JEWEL SAMAD, AFP/Getty Images

Despite the State of Emergency that was declared in  he town Fairfield this week, the town's supervisor is actually hopeful the won't be getting state or federal assistance to pay for damages.

Henry Crofoot says he's learned that it will likely take more widespread weather devastation in order for the state and federal governments to allocate money to the area for relief. So, he's literally hoping all the damage has already been done.

''Heaven forbid more communities and more people are affected, and [damage] reaches quite a high threshold, maybe there would be state and federal funds available. But, we don't really want to see that happen so we're just going to have to bite the bullet and take care of it [ourselves],'' Crofoot said.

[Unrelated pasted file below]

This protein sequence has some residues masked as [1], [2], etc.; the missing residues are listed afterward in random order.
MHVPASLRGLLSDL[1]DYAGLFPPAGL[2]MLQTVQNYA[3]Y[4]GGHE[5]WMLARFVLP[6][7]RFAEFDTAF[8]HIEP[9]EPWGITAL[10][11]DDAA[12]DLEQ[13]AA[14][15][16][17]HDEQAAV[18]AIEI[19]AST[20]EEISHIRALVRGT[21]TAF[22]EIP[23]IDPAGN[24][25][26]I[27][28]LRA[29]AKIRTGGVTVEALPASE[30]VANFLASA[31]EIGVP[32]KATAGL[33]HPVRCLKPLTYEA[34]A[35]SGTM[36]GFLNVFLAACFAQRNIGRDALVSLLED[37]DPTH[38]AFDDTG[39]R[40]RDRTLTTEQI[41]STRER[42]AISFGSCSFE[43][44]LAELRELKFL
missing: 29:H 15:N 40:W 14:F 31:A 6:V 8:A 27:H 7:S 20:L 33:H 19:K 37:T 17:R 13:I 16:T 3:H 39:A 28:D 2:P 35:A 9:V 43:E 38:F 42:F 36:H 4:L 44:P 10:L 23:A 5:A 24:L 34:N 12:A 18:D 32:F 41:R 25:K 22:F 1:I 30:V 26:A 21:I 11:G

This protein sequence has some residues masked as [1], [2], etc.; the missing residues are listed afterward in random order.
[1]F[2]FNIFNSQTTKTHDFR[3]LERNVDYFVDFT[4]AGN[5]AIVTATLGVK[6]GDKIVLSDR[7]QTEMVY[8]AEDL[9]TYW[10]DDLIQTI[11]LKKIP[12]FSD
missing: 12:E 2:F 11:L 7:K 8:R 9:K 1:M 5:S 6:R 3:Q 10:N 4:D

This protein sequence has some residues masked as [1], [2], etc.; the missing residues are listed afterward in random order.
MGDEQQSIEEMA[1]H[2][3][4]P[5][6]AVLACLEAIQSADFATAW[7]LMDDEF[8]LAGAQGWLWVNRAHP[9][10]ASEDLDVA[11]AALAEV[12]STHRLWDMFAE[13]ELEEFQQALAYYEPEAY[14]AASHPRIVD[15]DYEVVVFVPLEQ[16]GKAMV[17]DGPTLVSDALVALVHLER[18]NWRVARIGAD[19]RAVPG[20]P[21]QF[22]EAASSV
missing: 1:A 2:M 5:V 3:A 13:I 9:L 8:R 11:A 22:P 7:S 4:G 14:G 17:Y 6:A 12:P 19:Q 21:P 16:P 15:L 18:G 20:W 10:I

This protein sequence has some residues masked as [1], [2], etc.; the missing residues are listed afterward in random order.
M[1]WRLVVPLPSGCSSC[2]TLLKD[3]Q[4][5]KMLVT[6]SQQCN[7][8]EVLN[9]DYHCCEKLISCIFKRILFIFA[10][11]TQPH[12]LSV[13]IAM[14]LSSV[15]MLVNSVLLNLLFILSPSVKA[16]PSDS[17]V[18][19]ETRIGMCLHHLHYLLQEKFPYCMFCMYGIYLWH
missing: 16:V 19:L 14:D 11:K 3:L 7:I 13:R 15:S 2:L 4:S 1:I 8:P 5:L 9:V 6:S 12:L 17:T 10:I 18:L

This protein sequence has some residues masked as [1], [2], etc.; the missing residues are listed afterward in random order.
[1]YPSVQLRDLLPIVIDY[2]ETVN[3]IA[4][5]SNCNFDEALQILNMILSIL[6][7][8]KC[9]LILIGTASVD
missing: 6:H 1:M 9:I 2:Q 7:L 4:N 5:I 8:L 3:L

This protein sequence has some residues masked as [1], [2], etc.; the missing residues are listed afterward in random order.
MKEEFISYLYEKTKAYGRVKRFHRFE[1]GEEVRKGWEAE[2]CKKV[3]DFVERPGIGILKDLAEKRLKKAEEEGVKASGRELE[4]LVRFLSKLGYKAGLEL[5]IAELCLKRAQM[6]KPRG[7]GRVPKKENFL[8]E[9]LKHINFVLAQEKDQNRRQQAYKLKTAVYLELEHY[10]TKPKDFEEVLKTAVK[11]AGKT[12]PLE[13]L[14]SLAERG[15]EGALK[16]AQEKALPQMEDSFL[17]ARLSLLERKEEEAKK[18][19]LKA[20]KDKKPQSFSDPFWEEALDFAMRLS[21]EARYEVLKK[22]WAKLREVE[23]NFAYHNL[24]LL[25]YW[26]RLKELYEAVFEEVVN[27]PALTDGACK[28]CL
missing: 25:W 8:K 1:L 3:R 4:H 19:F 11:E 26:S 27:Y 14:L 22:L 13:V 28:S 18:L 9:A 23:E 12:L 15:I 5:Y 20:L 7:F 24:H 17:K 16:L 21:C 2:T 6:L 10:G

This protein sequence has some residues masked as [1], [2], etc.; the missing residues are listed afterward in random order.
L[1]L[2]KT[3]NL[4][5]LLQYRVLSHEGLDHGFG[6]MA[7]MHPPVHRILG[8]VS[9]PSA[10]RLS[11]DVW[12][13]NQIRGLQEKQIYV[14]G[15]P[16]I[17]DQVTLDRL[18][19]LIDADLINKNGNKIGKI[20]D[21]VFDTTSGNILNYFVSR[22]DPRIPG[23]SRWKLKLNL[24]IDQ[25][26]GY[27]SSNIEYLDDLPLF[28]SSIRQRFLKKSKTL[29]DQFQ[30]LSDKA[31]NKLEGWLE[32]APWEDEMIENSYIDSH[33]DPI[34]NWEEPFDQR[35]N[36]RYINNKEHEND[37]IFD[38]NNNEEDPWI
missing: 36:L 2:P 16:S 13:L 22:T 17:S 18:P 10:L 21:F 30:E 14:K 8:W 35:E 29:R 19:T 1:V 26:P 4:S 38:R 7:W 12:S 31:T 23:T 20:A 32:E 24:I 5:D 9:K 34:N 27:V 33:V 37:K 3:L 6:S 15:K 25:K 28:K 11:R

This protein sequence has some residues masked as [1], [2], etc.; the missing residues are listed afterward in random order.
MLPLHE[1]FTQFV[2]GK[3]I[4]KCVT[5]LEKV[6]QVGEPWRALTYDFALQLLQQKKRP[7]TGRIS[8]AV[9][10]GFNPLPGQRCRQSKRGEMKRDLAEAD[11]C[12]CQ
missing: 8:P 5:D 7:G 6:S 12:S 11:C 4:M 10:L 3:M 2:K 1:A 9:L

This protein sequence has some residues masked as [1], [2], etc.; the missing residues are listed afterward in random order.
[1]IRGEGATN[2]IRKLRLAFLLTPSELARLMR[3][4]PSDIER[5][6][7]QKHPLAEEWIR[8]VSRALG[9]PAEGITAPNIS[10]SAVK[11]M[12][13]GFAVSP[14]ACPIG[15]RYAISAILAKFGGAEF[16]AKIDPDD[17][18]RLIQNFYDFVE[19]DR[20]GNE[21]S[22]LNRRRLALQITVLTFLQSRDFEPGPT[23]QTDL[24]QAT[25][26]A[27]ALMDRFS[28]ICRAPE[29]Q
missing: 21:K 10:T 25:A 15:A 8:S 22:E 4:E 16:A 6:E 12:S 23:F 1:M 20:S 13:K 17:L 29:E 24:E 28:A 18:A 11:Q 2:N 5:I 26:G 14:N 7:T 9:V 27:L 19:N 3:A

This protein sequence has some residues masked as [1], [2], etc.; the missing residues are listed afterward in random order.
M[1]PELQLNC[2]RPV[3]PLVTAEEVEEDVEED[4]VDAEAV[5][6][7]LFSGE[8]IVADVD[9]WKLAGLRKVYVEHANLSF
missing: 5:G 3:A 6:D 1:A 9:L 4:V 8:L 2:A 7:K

Depending on where you measured, the town saw anywhere from 2-6 inches of rain this week, devastating town roads, he said.

Crofoot thanked residents for their understanding and patience, along with the Fairfield Highway Department and neighboring highway department's who have assisted.

Fairfield has many hills and farm fields, and with the heavy volume of raid that has soaked the ground, most of the additional precipitation is running off onto roads, moving rocks and trees and ruining culverts, he said.

Full interview from WIBX First News with Keeler in the Morning: